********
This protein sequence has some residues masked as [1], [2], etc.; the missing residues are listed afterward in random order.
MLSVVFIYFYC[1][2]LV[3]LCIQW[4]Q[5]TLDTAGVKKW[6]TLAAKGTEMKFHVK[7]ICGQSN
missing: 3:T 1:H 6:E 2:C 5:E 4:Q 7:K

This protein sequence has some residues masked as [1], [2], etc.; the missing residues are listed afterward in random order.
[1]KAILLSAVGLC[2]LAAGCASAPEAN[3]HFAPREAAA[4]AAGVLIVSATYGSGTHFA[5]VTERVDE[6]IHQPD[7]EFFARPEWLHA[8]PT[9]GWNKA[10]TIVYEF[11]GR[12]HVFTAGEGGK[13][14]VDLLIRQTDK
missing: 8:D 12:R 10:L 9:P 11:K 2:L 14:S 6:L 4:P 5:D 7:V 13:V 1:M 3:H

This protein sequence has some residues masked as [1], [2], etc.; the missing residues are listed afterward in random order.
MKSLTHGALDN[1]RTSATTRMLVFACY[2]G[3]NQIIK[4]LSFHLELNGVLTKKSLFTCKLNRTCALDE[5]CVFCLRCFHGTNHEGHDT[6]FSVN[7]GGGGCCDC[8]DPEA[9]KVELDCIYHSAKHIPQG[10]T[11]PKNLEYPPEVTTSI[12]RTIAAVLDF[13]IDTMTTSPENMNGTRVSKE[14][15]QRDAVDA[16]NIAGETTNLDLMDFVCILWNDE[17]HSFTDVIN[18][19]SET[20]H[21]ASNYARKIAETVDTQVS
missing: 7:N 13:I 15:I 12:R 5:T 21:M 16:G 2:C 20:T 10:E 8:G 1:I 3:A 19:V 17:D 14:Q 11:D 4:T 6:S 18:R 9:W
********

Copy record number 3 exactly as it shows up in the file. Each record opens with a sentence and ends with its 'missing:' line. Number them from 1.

This protein sequence has some residues masked as [1], [2], etc.; the missing residues are listed afterward in random order.
MKSLTHGALDN[1]RTSATTRMLVFACY[2]G[3]NQIIK[4]LSFHLELNGVLTKKSLFTCKLNRTCALDE[5]CVFCLRCFHGTNHEGHDT[6]FSVN[7]GGGGCCDC[8]DPEA[9]KVELDCIYHSAKHIPQG[10]T[11]PKNLEYPPEVTTSI[12]RTIAAVLDF[13]IDTMTTSPENMNGTRVSKE[14][15]QRDAVDA[16]NIAGETTNLDLMDFVCILWNDE[17]HSFTDVIN[18][19]SET[20]H[21]ASNYARKIAETVDTQVS
missing: 7:N 13:I 15:I 12:R 5:T 21:M 16:G 2:C 20:T 10:E 8:G 1:I 3:A 19:V 17:D 14:Q 11:D 4:T 6:S 18:R 9:W